Whangarei's $33.2 million Hundertwasser Art Centre will be hard hit as the global Covid-19 pandemic means the disappearance of thousands of international visitors.
The Hundertwasser Art Centre with Wairau Māori Art Gallery (HAC-WMAG) is currently under construction and due to open in December 2021.
Kathleen Drumm, HAC-WMAG chief executive, said an absence of international visitors for the centre's first year of opening had to be contemplated.
International visitor numbers would drop to zero in the worst-case Covid-19 impact scenario.
Drumm told a Whangārei District Council (WDC) briefing meeting on Thursday predictions had been for 42 per cent of visitors to be international – along with 24 per cent from Whangārei, 13 per cent from across wider Northland and 21 per cent across the rest of New Zealand.
Up to 220,000 paying visits were forecast annually in the project's feasibility study.
Drum said management was working with the tourism sector to drive New Zealanders to dip into their savings in the first few years of the facility's operation and visit the centre.
She said $967,800 in total annual ticket sales had been forecast prior to Covid-19. This income would likely fall significantly.
Drumm asked the council meeting for up to $292,173 in funding to support HAC-WMAG's financial health when it opened.
This would be used to supplement entry prices for Whangārei residents.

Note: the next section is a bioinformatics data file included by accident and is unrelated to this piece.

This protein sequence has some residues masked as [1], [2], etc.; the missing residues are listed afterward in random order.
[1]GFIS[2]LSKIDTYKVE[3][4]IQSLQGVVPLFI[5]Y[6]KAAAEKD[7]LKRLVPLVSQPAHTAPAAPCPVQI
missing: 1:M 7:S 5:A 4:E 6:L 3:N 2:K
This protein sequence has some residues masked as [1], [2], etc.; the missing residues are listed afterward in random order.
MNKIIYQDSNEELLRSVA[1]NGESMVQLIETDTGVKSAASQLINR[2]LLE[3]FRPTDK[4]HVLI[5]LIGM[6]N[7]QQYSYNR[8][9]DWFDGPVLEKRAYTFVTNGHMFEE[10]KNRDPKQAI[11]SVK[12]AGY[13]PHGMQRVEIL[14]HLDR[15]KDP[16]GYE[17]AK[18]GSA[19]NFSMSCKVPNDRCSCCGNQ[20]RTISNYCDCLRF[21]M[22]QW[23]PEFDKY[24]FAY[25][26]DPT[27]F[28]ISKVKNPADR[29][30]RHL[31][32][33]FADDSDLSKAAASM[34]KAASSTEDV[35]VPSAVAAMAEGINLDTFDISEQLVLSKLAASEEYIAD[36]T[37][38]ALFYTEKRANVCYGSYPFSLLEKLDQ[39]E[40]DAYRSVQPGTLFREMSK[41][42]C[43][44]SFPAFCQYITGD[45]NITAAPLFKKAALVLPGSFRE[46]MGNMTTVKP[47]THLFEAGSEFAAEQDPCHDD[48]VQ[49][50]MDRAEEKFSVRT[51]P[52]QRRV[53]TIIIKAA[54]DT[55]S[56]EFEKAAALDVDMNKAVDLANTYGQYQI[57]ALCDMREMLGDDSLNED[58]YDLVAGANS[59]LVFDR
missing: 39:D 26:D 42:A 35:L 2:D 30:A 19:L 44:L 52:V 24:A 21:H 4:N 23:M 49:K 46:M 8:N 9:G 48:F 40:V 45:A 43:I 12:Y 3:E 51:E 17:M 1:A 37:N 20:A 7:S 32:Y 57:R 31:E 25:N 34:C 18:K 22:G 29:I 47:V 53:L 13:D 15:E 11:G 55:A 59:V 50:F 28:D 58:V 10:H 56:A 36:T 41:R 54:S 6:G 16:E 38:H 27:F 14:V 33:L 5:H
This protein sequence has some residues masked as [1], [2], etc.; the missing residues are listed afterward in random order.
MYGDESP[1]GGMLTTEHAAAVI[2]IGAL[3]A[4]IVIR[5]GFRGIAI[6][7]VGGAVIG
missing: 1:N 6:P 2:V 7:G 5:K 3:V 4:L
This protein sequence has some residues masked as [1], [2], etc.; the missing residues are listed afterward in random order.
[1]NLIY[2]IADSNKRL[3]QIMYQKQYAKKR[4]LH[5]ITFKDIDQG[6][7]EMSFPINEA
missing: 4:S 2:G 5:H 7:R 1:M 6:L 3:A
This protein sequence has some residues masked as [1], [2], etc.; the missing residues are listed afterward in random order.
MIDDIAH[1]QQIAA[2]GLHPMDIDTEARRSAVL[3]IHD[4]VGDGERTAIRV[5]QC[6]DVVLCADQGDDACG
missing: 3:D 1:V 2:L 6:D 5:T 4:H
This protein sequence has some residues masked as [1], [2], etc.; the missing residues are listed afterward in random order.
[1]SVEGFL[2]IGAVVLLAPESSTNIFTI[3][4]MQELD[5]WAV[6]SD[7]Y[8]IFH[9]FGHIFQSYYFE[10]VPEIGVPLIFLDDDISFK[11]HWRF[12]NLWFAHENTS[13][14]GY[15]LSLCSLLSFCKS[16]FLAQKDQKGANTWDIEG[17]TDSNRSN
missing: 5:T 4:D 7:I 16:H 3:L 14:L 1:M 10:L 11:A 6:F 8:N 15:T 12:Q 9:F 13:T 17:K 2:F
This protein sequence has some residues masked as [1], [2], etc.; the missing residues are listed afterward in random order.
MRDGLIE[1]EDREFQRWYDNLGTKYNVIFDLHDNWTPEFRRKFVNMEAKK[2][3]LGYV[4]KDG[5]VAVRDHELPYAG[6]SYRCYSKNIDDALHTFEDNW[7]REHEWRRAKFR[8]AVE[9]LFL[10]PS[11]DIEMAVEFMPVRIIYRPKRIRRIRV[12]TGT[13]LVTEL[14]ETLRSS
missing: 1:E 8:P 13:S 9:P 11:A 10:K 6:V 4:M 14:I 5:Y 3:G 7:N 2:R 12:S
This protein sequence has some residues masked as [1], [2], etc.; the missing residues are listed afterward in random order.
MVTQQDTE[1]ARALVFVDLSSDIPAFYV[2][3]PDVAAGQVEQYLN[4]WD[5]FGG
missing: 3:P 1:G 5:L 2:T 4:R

HAC-WMAG is run by Whangārei Art Museum Trust, a council-controlled organisation.
It will be part of the proposed Hatea Art precinct, Drumm said.
The building, which is now taking shape, will include Friedensreich Hundertwasser's (SUBS: correct) art and a contemporary Māori art gallery.
A small Hundertwasser building or folly had to built first and officially signed off by the Hundertwasser Foundation.
It's the world's last authentic building design by the late Austrian-born artist and architect. It is also the only art centre outside of Vienna to host his original art.
Hundertwasser lived in Northland's Bay of Islands after first visiting New Zealand in 1973.
He identified the 1923 former Whangārei Harbour Board building as his final legacy via a conversion - with the building's makeover now shaping as a New Zealand and international icon - but did not live to see the project come to fruition.
The original sketches and architectural ideas for what was to become his final building were recovered from Hundertwasser archives about eight years after he died in 2000.
The Hundertwasser Foundation in Vienna had to officially approve the Whangārei Town Basin project before it could proceed.
Hundertwasser's colourful abstract paintings and quirky architecture eschew traditional straight lines, shape and balance.
A sculpture by Kerikeri sculptor Chris Booth has just been confirmed as the first for a collection of sculptors' designs for the centre.
HAC-WMAG will have the southern hemisphere's largest rooftop garden. Two hundred native trees and nearly 4000 plants, many unique to Northland, will be used on the living roof. They include the Three Kings kaikomako(SUBS: correct), the world's rarest tree with just one remaining growing in the wild on the Three Kings Islands to the north of New Zealand.
The natives will be grown by a nursery at Matapōuri on the Tutukaka coast.
Visitors will be able to pick their own fruit from fruit trees also be planted in the rooftop garden.